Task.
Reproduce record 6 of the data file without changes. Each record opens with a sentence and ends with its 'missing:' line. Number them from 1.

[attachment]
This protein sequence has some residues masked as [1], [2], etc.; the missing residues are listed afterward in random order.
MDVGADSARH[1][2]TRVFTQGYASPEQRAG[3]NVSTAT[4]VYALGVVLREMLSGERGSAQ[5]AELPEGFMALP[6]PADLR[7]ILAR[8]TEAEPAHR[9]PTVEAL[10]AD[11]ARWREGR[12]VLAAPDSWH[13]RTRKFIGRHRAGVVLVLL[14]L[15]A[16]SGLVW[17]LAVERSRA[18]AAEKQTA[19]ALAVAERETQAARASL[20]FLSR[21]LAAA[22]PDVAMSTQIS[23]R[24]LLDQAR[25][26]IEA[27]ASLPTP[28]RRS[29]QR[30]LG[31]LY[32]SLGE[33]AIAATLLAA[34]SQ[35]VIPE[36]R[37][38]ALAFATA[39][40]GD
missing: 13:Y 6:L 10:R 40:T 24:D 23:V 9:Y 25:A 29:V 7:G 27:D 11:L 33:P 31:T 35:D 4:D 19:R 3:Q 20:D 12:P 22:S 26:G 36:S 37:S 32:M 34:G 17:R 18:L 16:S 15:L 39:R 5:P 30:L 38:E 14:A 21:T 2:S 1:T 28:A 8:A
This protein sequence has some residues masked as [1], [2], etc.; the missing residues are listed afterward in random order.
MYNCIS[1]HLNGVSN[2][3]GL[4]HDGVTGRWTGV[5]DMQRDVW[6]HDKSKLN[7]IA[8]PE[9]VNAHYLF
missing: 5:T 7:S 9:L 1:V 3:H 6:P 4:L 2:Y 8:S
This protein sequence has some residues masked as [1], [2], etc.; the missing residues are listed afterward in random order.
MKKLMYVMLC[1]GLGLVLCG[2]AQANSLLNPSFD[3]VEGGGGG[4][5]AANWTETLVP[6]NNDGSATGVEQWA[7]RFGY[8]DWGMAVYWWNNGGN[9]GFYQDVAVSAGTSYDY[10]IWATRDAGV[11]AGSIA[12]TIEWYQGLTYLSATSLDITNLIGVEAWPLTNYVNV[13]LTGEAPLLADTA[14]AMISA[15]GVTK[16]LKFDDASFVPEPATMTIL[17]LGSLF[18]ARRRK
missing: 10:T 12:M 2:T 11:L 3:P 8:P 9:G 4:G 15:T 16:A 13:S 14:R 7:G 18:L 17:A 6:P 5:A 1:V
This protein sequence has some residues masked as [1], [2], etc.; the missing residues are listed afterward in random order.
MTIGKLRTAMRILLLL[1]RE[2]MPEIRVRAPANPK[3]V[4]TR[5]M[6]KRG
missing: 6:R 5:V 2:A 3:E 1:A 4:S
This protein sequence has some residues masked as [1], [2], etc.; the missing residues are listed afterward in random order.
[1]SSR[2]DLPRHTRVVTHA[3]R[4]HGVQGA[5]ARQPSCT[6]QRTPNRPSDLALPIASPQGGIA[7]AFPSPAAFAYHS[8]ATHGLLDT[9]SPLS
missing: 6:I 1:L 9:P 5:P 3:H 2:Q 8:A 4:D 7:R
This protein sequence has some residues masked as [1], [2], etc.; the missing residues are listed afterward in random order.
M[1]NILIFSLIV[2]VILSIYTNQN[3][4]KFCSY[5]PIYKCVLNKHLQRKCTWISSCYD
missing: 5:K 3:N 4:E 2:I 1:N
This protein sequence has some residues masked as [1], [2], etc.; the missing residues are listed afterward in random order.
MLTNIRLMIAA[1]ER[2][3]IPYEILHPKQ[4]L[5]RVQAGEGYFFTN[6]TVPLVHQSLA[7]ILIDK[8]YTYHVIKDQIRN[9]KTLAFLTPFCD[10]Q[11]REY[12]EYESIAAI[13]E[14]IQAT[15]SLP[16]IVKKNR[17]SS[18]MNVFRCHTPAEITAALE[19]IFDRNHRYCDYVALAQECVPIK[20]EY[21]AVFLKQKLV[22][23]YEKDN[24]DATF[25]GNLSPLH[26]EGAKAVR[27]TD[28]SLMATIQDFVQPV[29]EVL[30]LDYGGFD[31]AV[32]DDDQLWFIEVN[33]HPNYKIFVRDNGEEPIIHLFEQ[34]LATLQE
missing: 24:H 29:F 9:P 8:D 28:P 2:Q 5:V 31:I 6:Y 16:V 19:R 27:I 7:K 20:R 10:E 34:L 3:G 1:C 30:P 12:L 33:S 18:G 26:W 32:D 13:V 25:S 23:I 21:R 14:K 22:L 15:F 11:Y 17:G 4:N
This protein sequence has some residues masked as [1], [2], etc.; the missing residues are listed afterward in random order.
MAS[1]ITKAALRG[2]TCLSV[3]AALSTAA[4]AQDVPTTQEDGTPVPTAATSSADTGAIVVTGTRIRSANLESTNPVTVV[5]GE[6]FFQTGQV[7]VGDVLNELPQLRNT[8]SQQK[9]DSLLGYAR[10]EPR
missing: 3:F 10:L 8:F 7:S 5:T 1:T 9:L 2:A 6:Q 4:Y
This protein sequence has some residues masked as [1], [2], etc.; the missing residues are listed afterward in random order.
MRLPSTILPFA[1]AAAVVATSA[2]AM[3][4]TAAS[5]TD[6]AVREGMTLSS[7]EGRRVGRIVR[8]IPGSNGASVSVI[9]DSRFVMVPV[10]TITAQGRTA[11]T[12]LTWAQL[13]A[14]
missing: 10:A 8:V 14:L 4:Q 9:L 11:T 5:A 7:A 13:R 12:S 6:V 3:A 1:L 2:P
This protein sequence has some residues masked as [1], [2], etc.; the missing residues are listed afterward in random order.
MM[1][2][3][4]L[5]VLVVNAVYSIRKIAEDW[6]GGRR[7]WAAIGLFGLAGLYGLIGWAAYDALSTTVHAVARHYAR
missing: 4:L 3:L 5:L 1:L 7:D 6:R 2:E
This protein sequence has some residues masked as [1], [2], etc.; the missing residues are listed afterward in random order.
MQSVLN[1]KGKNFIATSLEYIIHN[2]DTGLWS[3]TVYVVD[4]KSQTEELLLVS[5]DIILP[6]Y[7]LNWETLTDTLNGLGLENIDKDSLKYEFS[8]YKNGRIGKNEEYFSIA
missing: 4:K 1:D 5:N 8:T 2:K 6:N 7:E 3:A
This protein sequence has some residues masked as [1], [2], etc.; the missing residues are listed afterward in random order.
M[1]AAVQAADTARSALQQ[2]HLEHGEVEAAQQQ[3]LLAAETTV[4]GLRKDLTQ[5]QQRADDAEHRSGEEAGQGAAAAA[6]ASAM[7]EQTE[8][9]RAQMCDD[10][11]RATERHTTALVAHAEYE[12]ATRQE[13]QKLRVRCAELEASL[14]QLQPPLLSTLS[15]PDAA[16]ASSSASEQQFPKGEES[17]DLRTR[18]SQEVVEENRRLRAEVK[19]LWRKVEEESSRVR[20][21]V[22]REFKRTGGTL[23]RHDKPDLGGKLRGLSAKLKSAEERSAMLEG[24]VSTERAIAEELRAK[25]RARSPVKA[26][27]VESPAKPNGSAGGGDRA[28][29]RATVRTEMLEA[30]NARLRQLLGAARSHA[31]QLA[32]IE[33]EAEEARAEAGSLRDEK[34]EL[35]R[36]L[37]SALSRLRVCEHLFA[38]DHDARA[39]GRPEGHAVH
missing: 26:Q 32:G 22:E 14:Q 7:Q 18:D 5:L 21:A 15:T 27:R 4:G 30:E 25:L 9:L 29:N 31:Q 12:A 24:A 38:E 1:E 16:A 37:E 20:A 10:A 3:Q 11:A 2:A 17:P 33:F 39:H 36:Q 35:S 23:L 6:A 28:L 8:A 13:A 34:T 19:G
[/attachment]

This protein sequence has some residues masked as [1], [2], etc.; the missing residues are listed afterward in random order.
M[1]NILIFSLIV[2]VILSIYTNQN[3][4]KFCSY[5]PIYKCVLNKHLQRKCTWISSCYD
missing: 5:K 3:N 4:E 2:I 1:N